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Online Exhibits > Civil War Photographs by George Barnard


William Tecumseh Sherman Biography

William Tecumseh Sherman was born in Ohio in 1820. Sherman's father died when the boy was nine years old, and he was raised by Thomas Ewing, a prominent Republican politician. He graduated from West Point in 1840 and married his step-sister Ellen.

Sherman's early military assignments were all in the South, and when the Civil War broke out in 1861, he was superintendent of a military school in Louisiana. Although Sherman was sympathetic to slavery, he resigned his position out of loyalty to the Union and rejoined the Union army. After a rocky start, Sherman distinguished himself at the Battle of Shiloh in April, 1862. Early in 1864 he was given command of the Department of the Tennessee, while his friend Ulysses S. Grant went East to assume command of the entire army. On May 1, 1864, Sherman left his base in Chattanooga and out-maneuvered Confederate Generals Johnston and Hood through north Georgia. He entered Atlanta on September 1, 1864, and the timely victory helped assure the re-election of Abraham Lincoln.

 On November 14, Sherman boldly cut his supply lines from Chattanooga, destroyed railroad yards and public buildings in Atlanta, and set out across Georgia with 62,000 seasoned troops. The "March to the Sea" cut a path of destruction 60 miles wide to the Atlantic coast. Sherman captured Savannah on December 23, declaring it a "Christmas present" for Lincoln. He then turned north, capturing and burning Columbia, South Carolina. Sherman received the surrender of General Johnston near Durham, North Carolina, in April 1865, a few days after Robert E. Lee surrendered at Appomattox. His terms were so generous that they were rejected in Washington, and Sherman was accused of treason.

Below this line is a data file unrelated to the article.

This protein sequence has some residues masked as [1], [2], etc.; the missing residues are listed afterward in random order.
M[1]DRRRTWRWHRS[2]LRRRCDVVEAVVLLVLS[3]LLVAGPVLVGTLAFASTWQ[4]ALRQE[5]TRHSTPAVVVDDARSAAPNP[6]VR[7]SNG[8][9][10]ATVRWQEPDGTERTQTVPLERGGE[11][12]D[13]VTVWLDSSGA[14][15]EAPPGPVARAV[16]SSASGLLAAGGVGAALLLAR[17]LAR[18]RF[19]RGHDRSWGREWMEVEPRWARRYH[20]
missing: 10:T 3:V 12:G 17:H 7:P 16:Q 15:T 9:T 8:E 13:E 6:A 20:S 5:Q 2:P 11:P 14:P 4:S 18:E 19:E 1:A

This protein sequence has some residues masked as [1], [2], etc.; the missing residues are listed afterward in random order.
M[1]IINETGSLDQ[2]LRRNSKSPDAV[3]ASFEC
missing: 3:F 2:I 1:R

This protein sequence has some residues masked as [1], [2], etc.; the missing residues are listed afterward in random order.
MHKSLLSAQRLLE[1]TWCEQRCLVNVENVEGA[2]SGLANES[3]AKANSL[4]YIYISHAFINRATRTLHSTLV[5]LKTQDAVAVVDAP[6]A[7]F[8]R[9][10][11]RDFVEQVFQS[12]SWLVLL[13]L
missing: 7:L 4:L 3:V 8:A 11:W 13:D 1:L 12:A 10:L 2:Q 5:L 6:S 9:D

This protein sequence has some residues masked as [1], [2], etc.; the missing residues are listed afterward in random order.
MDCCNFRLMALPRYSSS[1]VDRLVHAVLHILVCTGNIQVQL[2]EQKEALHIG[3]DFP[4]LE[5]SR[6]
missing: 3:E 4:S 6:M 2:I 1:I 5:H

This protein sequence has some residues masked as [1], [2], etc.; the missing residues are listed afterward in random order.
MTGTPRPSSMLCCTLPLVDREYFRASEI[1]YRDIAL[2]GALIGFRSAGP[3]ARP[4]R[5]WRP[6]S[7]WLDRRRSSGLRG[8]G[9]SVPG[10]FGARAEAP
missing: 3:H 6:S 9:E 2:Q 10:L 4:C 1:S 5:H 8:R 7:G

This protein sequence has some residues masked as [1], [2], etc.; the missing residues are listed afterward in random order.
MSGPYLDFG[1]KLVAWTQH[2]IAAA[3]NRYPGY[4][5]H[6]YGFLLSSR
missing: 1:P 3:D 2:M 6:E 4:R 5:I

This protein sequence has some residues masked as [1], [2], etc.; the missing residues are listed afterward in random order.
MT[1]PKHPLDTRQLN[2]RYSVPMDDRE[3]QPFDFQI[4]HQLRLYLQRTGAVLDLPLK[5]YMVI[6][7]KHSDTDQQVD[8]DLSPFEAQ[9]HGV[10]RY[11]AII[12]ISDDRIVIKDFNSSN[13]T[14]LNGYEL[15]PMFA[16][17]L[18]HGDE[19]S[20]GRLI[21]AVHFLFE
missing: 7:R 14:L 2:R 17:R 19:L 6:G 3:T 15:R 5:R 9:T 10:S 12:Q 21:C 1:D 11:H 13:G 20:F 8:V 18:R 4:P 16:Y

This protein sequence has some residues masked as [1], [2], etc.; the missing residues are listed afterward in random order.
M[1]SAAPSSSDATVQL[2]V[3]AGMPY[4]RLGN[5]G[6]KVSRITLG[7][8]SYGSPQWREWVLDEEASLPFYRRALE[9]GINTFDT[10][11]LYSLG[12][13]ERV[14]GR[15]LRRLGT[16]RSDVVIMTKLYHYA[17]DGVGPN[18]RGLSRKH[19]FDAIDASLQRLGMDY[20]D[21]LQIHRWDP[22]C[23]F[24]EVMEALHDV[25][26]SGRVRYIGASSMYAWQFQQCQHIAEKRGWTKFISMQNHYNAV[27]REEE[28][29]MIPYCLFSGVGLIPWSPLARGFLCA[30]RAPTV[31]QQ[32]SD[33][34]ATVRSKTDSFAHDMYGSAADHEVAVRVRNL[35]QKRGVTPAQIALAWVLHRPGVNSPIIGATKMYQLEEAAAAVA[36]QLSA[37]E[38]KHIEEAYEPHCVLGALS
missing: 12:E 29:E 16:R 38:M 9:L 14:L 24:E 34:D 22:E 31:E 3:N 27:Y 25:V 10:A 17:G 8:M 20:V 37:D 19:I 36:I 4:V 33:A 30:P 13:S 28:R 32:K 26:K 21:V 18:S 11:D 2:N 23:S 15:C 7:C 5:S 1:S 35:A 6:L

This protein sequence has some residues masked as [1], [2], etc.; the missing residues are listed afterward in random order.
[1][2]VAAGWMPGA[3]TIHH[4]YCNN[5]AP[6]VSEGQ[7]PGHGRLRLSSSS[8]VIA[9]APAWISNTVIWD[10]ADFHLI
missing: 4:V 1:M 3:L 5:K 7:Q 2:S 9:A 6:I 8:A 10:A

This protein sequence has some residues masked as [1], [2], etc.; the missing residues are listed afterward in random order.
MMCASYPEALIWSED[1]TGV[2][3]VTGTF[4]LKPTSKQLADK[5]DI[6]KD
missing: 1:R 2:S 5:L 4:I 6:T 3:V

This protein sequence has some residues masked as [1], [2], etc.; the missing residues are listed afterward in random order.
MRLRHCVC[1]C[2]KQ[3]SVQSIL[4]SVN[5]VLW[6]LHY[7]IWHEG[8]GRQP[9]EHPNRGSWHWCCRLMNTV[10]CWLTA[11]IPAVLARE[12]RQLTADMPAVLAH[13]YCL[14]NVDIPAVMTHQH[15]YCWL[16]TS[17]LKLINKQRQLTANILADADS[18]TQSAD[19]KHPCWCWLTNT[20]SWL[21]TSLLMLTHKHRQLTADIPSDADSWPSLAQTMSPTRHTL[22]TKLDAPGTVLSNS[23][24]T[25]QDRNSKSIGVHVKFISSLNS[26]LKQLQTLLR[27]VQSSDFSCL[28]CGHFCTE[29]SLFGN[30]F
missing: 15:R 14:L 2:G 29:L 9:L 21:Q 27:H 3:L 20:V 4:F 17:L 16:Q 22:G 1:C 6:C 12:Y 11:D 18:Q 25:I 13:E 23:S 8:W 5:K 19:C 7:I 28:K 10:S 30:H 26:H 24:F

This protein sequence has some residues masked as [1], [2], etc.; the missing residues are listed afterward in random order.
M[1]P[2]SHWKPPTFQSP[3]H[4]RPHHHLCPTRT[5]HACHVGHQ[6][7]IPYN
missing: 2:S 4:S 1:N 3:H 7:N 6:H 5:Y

Sherman spent 18 more years in the Army, part of the time subduing Plains Indian tribes, later as Commanding General. After his retirement he became a popular figure on the lecture circuit, where he coined the phrase "War is Hell." He died in New York in 1891 and was buried in St. Louis's Calvary Cemetery.

Notre Dame and General Sherman

Although Sherman was an agnostic, his wife Ellie was a pious Catholic. Her favorite cousin was Mother Angela, a Holy Cross nun who ran a hospital for Sherman's wounded soldiers in Memphis, Tennessee. (Angela Boulevard in South Bend is named after her.) Ellie was also acquainted with Notre Dame's founder, Rev. Edward Sorin, C.S.C. In 1862 she enrolled her son Willy as a minim at Notre Dame and sent her daughter Minnie to St. Mary's College. Sadly, Willy died in October, 1863, while visiting his father in Memphis. Notre Dame's Father Joseph Carrier, C.S.C., was at Willy's bedside when he died, and his presence was much appreciated by the Shermans.

In September 1864, Ellie moved her entire family to South Bend and enrolled her son Tommy in the Notre Dame minim program. On June 7, 1865, General Sherman spoke at the commencement exercises. Moved to tears by stories about his beloved Willy, Sherman promised that the boys of Notre Dame would always be dear to him. Sherman's granddaughter, Eleanor Sherman Fitch, donated family papers, photographs, and memorabilia to the Archives of the University of Notre Dame prior to her death in 1959. The photographs on display in this exhibit have been selected from the Sherman Collection and were publicly exhibited at the Snite Museum for the first time.